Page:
I slept like a baby and woke the next morning clear of head and with a plan.
I was quitting all of it. All of it. For one year. Everything. I would go to work, and I would come home, and I would see what I was missing. Because during the talk that Sunday, I realized that I might have a resume that shone, but my Life was dull indeed.
My sense of responsibility dictated that I would have to fulfill my current commitments. I made this decision in early Spring; most of my activities followed the school year so they would be ending soon anyway. I gave my resignations, said my goodbyes, hung up the boxing gloves, and breathed a sigh of relief.
The real challenge came a few months later, when Autumn, of course, brought all my abandoned activities back to life. I had been candid about my decision, "One year, no activities" so the requests were more creative. If you won't sit on the board, would you join a committee? Help us fund-raise? Help teach a "fitness" kickboxing class as opposed to training? No, no, and no thank you.
Did I burn some bridges? Maybe, although I tried to be as polite and diplomatic as possible. But it didn't really matter. Because by the time the new round of requests had begun, I had had three golden months to breath in exactly what you miss when you're Busy.
Fitness? I swam in the ocean, hiked mountains, did yoga and Pilates. When I needed a martial arts fix, I did a training session at home with my husband.
Committees and meetings? Instead of reading minutes, I was reading novels. Time spent cooking in stuffy boardrooms was now spent cooking actual food. And hey, I did have a actual job.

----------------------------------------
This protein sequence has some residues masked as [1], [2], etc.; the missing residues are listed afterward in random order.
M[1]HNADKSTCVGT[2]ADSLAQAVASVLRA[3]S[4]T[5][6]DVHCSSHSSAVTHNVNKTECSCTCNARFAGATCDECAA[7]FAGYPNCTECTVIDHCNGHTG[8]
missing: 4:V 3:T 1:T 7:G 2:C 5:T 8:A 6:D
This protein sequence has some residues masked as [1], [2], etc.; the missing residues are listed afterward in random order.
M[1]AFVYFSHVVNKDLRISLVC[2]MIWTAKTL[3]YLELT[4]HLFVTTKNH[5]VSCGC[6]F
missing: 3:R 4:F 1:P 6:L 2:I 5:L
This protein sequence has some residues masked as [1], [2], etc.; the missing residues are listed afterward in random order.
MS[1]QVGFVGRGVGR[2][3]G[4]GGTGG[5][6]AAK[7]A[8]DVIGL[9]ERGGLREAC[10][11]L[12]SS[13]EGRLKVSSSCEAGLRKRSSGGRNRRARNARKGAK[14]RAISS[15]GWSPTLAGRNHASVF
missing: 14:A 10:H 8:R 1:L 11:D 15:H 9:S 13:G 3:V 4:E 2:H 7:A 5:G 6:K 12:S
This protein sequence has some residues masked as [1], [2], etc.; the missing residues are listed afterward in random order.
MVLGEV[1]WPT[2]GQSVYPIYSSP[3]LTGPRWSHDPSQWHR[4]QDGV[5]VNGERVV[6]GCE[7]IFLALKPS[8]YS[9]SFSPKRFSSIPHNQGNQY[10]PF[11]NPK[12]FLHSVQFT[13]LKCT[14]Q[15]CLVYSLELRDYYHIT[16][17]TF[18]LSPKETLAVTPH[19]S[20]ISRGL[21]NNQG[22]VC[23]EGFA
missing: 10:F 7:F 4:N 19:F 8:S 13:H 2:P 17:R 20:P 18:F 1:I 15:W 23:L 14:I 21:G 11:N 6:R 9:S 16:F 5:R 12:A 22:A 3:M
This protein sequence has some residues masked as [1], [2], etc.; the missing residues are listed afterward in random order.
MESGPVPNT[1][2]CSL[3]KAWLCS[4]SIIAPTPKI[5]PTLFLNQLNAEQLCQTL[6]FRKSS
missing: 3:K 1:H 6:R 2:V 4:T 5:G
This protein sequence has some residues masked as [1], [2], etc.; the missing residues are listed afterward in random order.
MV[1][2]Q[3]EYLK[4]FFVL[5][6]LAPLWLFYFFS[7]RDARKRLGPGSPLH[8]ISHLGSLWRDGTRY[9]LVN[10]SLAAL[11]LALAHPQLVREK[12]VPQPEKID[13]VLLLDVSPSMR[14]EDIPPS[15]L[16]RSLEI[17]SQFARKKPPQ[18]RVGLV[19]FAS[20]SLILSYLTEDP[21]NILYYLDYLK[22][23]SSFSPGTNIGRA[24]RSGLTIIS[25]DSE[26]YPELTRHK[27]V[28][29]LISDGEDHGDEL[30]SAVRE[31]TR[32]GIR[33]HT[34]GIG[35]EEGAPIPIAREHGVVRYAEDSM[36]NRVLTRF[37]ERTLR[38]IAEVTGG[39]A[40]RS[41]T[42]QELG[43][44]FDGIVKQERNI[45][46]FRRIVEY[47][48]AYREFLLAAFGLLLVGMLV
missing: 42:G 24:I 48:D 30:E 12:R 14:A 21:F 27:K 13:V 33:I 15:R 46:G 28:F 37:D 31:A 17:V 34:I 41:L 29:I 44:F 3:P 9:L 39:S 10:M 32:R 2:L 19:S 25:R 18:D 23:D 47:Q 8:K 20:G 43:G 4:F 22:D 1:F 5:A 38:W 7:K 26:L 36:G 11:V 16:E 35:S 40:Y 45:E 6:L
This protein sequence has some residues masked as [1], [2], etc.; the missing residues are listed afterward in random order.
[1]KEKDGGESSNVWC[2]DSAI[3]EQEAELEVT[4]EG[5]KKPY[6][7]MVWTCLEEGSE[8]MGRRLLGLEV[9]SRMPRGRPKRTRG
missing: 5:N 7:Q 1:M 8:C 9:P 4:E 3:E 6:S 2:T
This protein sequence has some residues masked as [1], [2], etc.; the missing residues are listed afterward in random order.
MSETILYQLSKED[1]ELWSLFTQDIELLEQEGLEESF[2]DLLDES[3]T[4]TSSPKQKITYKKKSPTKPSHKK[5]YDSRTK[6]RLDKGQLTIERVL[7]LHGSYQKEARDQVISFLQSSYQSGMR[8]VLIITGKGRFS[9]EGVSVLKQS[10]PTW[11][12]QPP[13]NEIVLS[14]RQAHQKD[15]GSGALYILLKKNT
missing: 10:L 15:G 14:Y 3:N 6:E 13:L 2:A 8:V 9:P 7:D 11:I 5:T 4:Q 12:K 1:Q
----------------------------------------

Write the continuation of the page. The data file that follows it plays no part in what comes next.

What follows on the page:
Networking? Turns out I had a pretty interesting bunch of family and friends I needed to reacquaint myself with. There's not a team building exercise in the world like the gliding around the ice with your sisters at your family's annual Christmas Skating Party.
Culture? I'd really missed going to movies, plays, and concerts, and I savored these outings, as well as the coffees and drinks afterward. There were new experiences, too. I went to my first gnarly heavy metal concert during that year. Horrified? Yes, at moments I was, but now, I can honestly say I've seen Motorhead play live!
Spirituality? If walking with my husband and my dog in Petersfield Park on a crisp Cape Breton October Sunday with the leaves turning all around us doesn't bring me closer to God, then I don't know what can. All my family relationships - marriage, immediate, in-law, you name it - grew stronger during this time. I think that's more important to my spiritual life, and to God, than fussing over who's making the sandwiches for the social or who's in charge of the rummage sale.
I learned so much about myself during that time. I love wine, and wine festivals. I like to scrapbook and make cards. I enjoy photography. In no time a year had passed, and I had a much better grasp of who I am and what is important to me. It was during this time that the "Nestygirl" you know was beginning to emerge, because she was finally allowed to show her face. I learned that there's no shame in admitting that I'd rather bake a cake in my free time than go to a meeting. I'd rather visit with my family than bicker with a committee. That's who I am and I haven't wasted another precious minute feeling guilty about it.